Stepping Up The Pace In Achieving Gender Equality Within the Police

17 Apr, 2018

[NADI] 13 April 2018 Advocating for gender equality in traditionally male dominated spaces can be a challenging and isolating experience.  Policing is no exception.

Developing Gender Advocates within the police is the main objective of the Gender Advocacy Training (GAT) for Regional Executive Police, a groundbreaking initiative being rolled out by the Fiji Women’s Crisis Centre (FWCC) in partnership with the Australian Federal Police Regional PPRP-R.

Lead trainer and Coordinator of the FWCC, Shamima Ali said that during the planning stages it was critical for us that the police women were given an opportunity to have their own training separate for the men for the first stage of this advocacy program, “we wanted to ensure that there was a safe space where they could come and undergo some deep unpacking of all the gender issues in the Police, both challenges and opportunities,” said Ali.

Participants included a mixture of senior front-line police women to some of the most senior positioned police women from across the Pacific.  Ali reminded the participants that gender advocates should be found at all levels because that is the best way support and solidarity is created.

“The learnings I’ve gained from here is so invaluable.   I am definitely taking on this role as a gender equality advocate.  I have access to key decision-making spaces like the Pacific Police Training Advisory Group (PPTAG), Women’s Advocacy Network (WAN), Pacific Islands Chiefs of Police (PICP), and Pacific Police Policy Network (PPPN), where I am going to make it a priority to speak on the issues we have discussed here in each of those spaces,” said Kalinda Blake, Deputy Commissioner Training and Prosecution, Nauru.

Constable Iuni Penitusi, Police Prosecutor, Tuvalu, said that she believed being an effective gender advocate means making sure that all the basics are in place and where needed, improvements should be made, “one of the first things I am going to advocate for when I get back to Tuvalu is the development of a check-list for all violence against women and domestic violence cases so that our front-line police are given a step-by-step procedure through to investigations and prosecution staff.  The check-list will also be a way of holding all police at all levels dealing with a domestic violence case accountable to due process and that the actions undertaken each step of the way is transparent,” said Iuni.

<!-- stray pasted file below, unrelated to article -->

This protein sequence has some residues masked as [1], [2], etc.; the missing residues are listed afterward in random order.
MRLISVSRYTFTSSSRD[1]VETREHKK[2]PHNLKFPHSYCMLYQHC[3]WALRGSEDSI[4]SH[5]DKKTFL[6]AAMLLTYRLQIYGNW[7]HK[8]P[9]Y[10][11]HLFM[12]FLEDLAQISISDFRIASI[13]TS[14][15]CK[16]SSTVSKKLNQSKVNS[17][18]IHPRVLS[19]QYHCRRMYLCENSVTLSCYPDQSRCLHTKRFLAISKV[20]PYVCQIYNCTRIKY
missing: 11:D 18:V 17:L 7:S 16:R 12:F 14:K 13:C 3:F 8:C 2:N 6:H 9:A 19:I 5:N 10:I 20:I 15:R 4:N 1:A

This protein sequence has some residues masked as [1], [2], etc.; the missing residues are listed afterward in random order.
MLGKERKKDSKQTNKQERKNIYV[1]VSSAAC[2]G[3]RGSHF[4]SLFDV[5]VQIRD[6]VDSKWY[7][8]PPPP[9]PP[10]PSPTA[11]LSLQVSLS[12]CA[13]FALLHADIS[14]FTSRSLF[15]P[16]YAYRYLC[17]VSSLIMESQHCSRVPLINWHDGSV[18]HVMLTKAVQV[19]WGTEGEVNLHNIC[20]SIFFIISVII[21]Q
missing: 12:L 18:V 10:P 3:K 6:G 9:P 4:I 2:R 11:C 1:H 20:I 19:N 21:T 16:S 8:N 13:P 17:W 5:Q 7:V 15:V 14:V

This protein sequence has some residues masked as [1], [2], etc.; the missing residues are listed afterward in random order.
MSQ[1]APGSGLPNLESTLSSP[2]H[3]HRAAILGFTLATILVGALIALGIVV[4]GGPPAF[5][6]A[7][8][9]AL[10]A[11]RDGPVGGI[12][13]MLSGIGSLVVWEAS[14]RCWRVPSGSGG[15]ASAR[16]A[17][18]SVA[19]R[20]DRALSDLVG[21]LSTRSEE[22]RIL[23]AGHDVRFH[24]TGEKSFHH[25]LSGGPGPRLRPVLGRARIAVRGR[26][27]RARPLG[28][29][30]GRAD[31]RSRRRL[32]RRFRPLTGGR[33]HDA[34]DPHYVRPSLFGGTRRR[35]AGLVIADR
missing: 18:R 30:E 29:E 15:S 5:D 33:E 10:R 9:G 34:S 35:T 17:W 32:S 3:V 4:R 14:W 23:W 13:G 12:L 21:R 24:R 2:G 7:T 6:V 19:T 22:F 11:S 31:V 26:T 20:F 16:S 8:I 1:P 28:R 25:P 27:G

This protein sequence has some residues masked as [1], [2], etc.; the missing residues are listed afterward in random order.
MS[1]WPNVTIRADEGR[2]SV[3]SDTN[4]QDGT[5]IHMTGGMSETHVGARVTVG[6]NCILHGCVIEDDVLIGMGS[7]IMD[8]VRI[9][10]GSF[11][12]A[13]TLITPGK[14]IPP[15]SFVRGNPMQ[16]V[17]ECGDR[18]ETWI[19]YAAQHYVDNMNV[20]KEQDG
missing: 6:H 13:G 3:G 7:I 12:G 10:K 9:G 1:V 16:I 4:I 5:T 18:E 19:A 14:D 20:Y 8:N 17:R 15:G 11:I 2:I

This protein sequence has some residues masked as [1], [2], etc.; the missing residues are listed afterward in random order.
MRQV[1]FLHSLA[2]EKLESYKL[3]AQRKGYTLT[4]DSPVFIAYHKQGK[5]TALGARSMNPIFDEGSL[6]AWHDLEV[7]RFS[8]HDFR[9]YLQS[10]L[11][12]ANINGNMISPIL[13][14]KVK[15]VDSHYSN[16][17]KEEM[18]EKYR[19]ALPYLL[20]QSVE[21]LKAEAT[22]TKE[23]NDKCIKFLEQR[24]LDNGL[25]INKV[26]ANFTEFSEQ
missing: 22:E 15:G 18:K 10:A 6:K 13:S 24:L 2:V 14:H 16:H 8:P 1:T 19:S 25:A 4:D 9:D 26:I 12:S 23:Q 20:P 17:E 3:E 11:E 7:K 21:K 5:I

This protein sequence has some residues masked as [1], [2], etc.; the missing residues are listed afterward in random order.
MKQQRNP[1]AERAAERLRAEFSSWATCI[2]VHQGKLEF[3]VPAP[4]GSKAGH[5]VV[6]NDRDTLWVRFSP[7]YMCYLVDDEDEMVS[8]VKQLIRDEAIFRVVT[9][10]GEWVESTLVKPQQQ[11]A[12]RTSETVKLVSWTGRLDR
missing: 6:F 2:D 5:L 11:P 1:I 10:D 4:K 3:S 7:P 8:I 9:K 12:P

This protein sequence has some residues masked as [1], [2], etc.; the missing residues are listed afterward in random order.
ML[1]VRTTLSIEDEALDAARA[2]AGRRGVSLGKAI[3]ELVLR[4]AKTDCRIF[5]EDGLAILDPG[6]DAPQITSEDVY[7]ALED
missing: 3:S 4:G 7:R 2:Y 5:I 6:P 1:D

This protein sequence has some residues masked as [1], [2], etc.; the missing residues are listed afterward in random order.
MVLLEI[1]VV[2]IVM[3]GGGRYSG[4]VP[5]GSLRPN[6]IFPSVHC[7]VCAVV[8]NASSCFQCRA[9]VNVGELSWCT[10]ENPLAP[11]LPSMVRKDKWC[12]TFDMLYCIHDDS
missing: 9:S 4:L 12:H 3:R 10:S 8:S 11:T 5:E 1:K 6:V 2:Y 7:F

A range of issues was discussed throughout the week including sexual harassment, challenges and barriers to accessing workplace promotions, lack of solidarity amongst women in the police force, gaps in policies and the impact of patriarchy, male privilege, tradition, culture and religion on achieving gender equality within the police force.

Closing the one week training was Brett Kidner, AFP Senior Liaison Officer International Operations Suva Fiji, “from the conversations I have had with some of you on the margins I am pleased to hear that the first stage of this advocacy training was very successful.  You are the initial cadre of gender advocates within the Police.  Your Police Commissioners are very supportive of this training and of your participation and they know you will be the major players in the organisation in terms of advocating for gender equality.  We take small baby steps to affect change and Shamima and her team have looked carefully within your organisations at who could start to change gender based discriminative culture within the police,” said Brett.



Background information on the Gender Advocacy Training (GAT) for Regional Executive Police

The Fiji Women’s Crisis Centre (FWCC) partnership with the Australian Federal Police Regional PPRP-R started in 2015.  The first lot of four regional trainings was delivered to front line police across the Pacific on Gender, Human Rights and Ending All Forms of Violence Against Women.

Although very successful, it was agreed that training front line police was not going to be effective in creating cultural changes whiting the police unless those in the decision making spaces also underwent the training.  As a result, another four trainings targeting Executive Level Police across the Pacific was developed, the latest was held in February 2018 with Police Commissioners in the Micronesian Region in Guam.

The Gender Advocacy Training (GAT) is the next level.  It’s specifically aimed at developing and skilling-up gender advocates within the Police.  It is a two stage training whereby stage one is assisting gender advocates to develop plans to advocate for in their respective organisations.  There is a monitoring and evaluation process attached to stage one where technical support will also be available over a 12 month period for the gender advocates within policing.  At the end of 12 months, the gender advocates will gather together under stage 2 of the training and assess the successes, challenges and barriers to achieving their plans.

For more information, please contact FWCC Coordinator Shamima Ali on +679 9992 875.

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